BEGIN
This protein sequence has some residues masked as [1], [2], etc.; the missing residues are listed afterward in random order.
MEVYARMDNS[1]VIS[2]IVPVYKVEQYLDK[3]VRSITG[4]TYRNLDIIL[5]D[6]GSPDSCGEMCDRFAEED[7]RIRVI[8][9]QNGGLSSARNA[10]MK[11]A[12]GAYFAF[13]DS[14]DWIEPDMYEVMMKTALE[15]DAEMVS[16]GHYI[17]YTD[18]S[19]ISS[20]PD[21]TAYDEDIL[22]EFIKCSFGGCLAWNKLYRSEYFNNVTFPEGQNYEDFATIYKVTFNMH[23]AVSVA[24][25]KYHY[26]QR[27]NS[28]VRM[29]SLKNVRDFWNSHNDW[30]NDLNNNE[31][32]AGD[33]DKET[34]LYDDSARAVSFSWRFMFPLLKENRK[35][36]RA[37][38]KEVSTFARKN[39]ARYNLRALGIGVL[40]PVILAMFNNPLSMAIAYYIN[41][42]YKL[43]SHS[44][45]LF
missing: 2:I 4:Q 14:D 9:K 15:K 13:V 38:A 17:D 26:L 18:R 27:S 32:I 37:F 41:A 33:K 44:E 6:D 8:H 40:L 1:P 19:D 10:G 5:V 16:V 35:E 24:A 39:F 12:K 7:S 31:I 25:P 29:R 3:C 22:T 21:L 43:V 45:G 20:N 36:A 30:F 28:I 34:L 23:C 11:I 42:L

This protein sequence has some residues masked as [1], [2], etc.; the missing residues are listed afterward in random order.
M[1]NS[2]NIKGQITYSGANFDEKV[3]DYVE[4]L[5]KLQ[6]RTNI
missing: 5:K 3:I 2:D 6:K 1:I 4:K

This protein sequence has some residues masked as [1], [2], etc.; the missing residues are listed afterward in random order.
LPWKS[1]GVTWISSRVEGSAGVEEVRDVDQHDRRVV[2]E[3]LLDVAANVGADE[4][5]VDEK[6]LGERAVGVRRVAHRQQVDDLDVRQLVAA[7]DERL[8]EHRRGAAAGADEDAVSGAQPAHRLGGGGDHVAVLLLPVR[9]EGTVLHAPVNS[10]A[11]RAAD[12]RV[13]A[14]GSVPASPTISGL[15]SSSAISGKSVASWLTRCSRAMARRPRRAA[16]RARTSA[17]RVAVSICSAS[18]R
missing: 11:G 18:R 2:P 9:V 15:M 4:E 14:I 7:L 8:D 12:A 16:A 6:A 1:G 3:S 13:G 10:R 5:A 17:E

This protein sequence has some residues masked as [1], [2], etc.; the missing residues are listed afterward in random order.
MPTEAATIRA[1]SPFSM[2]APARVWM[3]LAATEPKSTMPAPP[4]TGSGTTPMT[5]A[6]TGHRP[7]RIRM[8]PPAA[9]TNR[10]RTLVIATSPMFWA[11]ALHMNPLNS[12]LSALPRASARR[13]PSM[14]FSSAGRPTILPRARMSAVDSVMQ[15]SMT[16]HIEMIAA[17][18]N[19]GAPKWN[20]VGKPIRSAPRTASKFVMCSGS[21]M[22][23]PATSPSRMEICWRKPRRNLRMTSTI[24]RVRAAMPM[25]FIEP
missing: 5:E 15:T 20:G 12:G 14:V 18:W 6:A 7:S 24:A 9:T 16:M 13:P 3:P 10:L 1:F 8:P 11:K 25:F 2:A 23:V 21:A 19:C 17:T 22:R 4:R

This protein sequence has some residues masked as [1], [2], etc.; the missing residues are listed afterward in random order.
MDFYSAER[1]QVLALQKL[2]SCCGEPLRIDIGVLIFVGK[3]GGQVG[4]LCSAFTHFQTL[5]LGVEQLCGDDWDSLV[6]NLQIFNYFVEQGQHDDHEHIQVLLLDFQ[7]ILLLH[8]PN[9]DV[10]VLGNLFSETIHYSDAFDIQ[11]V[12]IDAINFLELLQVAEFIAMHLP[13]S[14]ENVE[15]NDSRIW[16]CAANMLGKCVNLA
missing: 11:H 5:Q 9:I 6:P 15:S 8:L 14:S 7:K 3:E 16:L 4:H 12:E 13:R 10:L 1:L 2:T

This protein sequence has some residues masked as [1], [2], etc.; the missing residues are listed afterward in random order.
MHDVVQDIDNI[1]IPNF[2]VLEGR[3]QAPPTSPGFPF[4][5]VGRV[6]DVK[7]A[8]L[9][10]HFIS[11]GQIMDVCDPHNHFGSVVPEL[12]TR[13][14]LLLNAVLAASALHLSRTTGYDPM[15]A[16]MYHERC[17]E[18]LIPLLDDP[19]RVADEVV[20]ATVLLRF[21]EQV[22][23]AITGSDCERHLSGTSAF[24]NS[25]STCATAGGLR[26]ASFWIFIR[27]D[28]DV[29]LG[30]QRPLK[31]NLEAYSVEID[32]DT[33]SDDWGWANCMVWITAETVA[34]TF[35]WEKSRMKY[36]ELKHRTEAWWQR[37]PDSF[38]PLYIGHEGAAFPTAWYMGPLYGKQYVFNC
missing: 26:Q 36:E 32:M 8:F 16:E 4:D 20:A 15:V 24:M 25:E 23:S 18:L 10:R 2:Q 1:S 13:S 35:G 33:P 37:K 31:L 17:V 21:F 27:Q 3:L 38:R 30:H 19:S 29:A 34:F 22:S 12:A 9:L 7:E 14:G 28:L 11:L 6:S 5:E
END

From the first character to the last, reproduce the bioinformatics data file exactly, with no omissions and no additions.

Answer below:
This protein sequence has some residues masked as [1], [2], etc.; the missing residues are listed afterward in random order.
MEVYARMDNS[1]VIS[2]IVPVYKVEQYLDK[3]VRSITG[4]TYRNLDIIL[5]D[6]GSPDSCGEMCDRFAEED[7]RIRVI[8][9]QNGGLSSARNA[10]MK[11]A[12]GAYFAF[13]DS[14]DWIEPDMYEVMMKTALE[15]DAEMVS[16]GHYI[17]YTD[18]S[19]ISS[20]PD[21]TAYDEDIL[22]EFIKCSFGGCLAWNKLYRSEYFNNVTFPEGQNYEDFATIYKVTFNMH[23]AVSVA[24][25]KYHY[26]QR[27]NS[28]VRM[29]SLKNVRDFWNSHNDW[30]NDLNNNE[31][32]AGD[33]DKET[34]LYDDSARAVSFSWRFMFPLLKENRK[35][36]RA[37][38]KEVSTFARKN[39]ARYNLRALGIGVL[40]PVILAMFNNPLSMAIAYYIN[41][42]YKL[43]SHS[44][45]LF
missing: 2:I 4:Q 14:D 9:K 15:K 13:V 38:A 17:D 26:L 18:R 27:S 32:I 37:F 41:A 33:K 44:E 6:D 8:H 40:L 1:P 19:D 10:G 5:V 16:V 35:E 24:A 39:F 12:K 7:S 31:I 25:P 29:R 3:C 22:T 21:L 43:V 45:G 20:N 36:A 30:F 28:I 34:L 23:C 11:I 42:L

This protein sequence has some residues masked as [1], [2], etc.; the missing residues are listed afterward in random order.
M[1]NS[2]NIKGQITYSGANFDEKV[3]DYVE[4]L[5]KLQ[6]RTNI
missing: 5:K 3:I 2:D 6:K 1:I 4:K

This protein sequence has some residues masked as [1], [2], etc.; the missing residues are listed afterward in random order.
LPWKS[1]GVTWISSRVEGSAGVEEVRDVDQHDRRVV[2]E[3]LLDVAANVGADE[4][5]VDEK[6]LGERAVGVRRVAHRQQVDDLDVRQLVAA[7]DERL[8]EHRRGAAAGADEDAVSGAQPAHRLGGGGDHVAVLLLPVR[9]EGTVLHAPVNS[10]A[11]RAAD[12]RV[13]A[14]GSVPASPTISGL[15]SSSAISGKSVASWLTRCSRAMARRPRRAA[16]RARTSA[17]RVAVSICSAS[18]R
missing: 11:G 18:R 2:P 9:V 15:M 4:E 14:I 7:L 8:D 12:A 16:A 6:A 1:G 3:S 13:G 10:R 5:A 17:E

This protein sequence has some residues masked as [1], [2], etc.; the missing residues are listed afterward in random order.
MPTEAATIRA[1]SPFSM[2]APARVWM[3]LAATEPKSTMPAPP[4]TGSGTTPMT[5]A[6]TGHRP[7]RIRM[8]PPAA[9]TNR[10]RTLVIATSPMFWA[11]ALHMNPLNS[12]LSALPRASARR[13]PSM[14]FSSAGRPTILPRARMSAVDSVMQ[15]SMT[16]HIEMIAA[17][18]N[19]GAPKWN[20]VGKPIRSAPRTASKFVMCSGS[21]M[22][23]PATSPSRMEICWRKPRRNLRMTSTI[24]RVRAAMPM[25]FIEP
missing: 5:E 15:T 20:G 12:G 14:V 18:W 6:A 7:S 24:A 9:T 16:M 13:P 3:P 10:L 1:F 8:P 11:K 25:F 2:A 23:V 21:A 19:C 17:T 22:R 4:R

This protein sequence has some residues masked as [1], [2], etc.; the missing residues are listed afterward in random order.
MDFYSAER[1]QVLALQKL[2]SCCGEPLRIDIGVLIFVGK[3]GGQVG[4]LCSAFTHFQTL[5]LGVEQLCGDDWDSLV[6]NLQIFNYFVEQGQHDDHEHIQVLLLDFQ[7]ILLLH[8]PN[9]DV[10]VLGNLFSETIHYSDAFDIQ[11]V[12]IDAINFLELLQVAEFIAMHLP[13]S[14]ENVE[15]NDSRIW[16]CAANMLGKCVNLA
missing: 11:H 5:Q 9:I 6:P 15:S 8:L 14:S 7:K 3:E 16:L 4:H 12:E 13:R 10:L 1:L 2:T

This protein sequence has some residues masked as [1], [2], etc.; the missing residues are listed afterward in random order.
MHDVVQDIDNI[1]IPNF[2]VLEGR[3]QAPPTSPGFPF[4][5]VGRV[6]DVK[7]A[8]L[9][10]HFIS[11]GQIMDVCDPHNHFGSVVPEL[12]TR[13][14]LLLNAVLAASALHLSRTTGYDPM[15]A[16]MYHERC[17]E[18]LIPLLDDP[19]RVADEVV[20]ATVLLRF[21]EQV[22][23]AITGSDCERHLSGTSAF[24]NS[25]STCATAGGLR[26]ASFWIFIR[27]D[28]DV[29]LG[30]QRPLK[31]NLEAYSVEID[32]DT[33]SDDWGWANCMVWITAETVA[34]TF[35]WEKSRMKY[36]ELKHRTEAWWQR[37]PDSF[38]PLYIGHEGAAFPTAWYMGPLYGKQYVFNC
missing: 26:Q 36:E 32:M 8:F 16:E 4:D 20:A 15:V 24:M 25:E 23:S 18:L 10:R 2:Q 1:S 13:S 35:G 33:P 37:K 31:L 17:V 21:F 27:Q 3:L 38:R 30:H 19:S 29:A 34:F 22:S 12:A 9:L 7:E 14:G 28:L 11:L 6:S 5:E